Polar Bear-Grizzly Bear Hybrids Likely to Become More Common Thanks to Climate Change

As temperatures rise and species are forced out of their native habitats, pizzly bears, also known as grolar bears, are likely to become more common, according to Live Science. Their proliferation is a testament to the devastating ecological impact of global warming.

The hybrid offspring of polar bears and grizzly bears, pizzlies were first sighted in the wild in 2006. That year, a hunter in the Canadian Arctic's Northern Territories shot what he thought was a polar bear. When he examined the dead animal, however, he noticed that it possessed some of the distinctive physical characteristics of both species. His suspicions were subsequently confirmed by DNA testing, reports Live Science.

Climate change has caused polar bears to roam farther south and grizzly bears to roam farther north in search of food, increasing the amount of shared territory and thus the likelihood of contact. Because they diverged only around half a million years ago, they are still capable of conceiving and producing cubs together. Even pizzlies themselves seem to be fertile.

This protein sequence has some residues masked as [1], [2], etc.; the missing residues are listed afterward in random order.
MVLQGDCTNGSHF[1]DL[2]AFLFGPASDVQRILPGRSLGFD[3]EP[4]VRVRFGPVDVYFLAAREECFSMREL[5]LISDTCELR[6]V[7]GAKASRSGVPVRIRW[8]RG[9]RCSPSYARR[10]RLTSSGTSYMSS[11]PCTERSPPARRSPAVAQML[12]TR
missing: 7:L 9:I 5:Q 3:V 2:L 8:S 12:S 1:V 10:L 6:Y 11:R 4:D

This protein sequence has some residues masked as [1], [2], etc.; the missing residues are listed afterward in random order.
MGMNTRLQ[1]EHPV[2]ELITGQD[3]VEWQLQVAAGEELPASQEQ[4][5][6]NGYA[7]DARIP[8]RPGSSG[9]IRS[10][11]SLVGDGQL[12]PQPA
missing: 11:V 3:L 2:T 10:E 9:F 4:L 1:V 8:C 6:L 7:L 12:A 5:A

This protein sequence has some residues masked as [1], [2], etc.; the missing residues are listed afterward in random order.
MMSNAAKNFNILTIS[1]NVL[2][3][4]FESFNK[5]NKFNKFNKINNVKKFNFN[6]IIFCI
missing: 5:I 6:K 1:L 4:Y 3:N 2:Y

Thanks to their blend of features, pizzlies may be better equipped than polar bears to survive in the modern Arctic, Larisa DeSantis, a paleontologist and associate professor of biological sciences at Vanderbilt University in Tennessee, told Live Science.

A grizzly bear rests on a rock.
A grizzly bear rests on a rock. They are capable of mating with polar bears to produce pizzlies, AFP Contributor/Getty Images

"Usually hybrids aren't better suited to their environments than their parents, but there is a possibility that these hybrids might be able to forage for a broader range of food sources," she said.

Perhaps the most visible casualty of climate change, polar bears could be all but extinct by 2100. In fact, their numbers are expected to plummet by more than 30% in the next three decades.

One of the reasons for the bears' extreme vulnerability is the fact that they are physiologically designed to prey on and consume blubbery animals such as seals. For example, their molars "are smaller than is typical for their body size because all they eat is blubber all day," DeSantis told Live Science.

"Grizzlies, on the other hand, can eat whatever they want," she said. "We don't know yet, but perhaps the intermediate skull of the pizzly could confer a biomechanical advantage."

While the extinction of purebred polar bears is a tragic prospect, the existence of pizzlies may enable them to persist in some form.

"Apex predators help stabilize ecosystems, and looking forward I really hope the Arctic still has a polar bear," DeSantis said. "But, with that all being said, could the pizzly allow for bears to continue to exist in intermediate regions of the Arctic? Possibly, yes. That's why we need to continue to study them."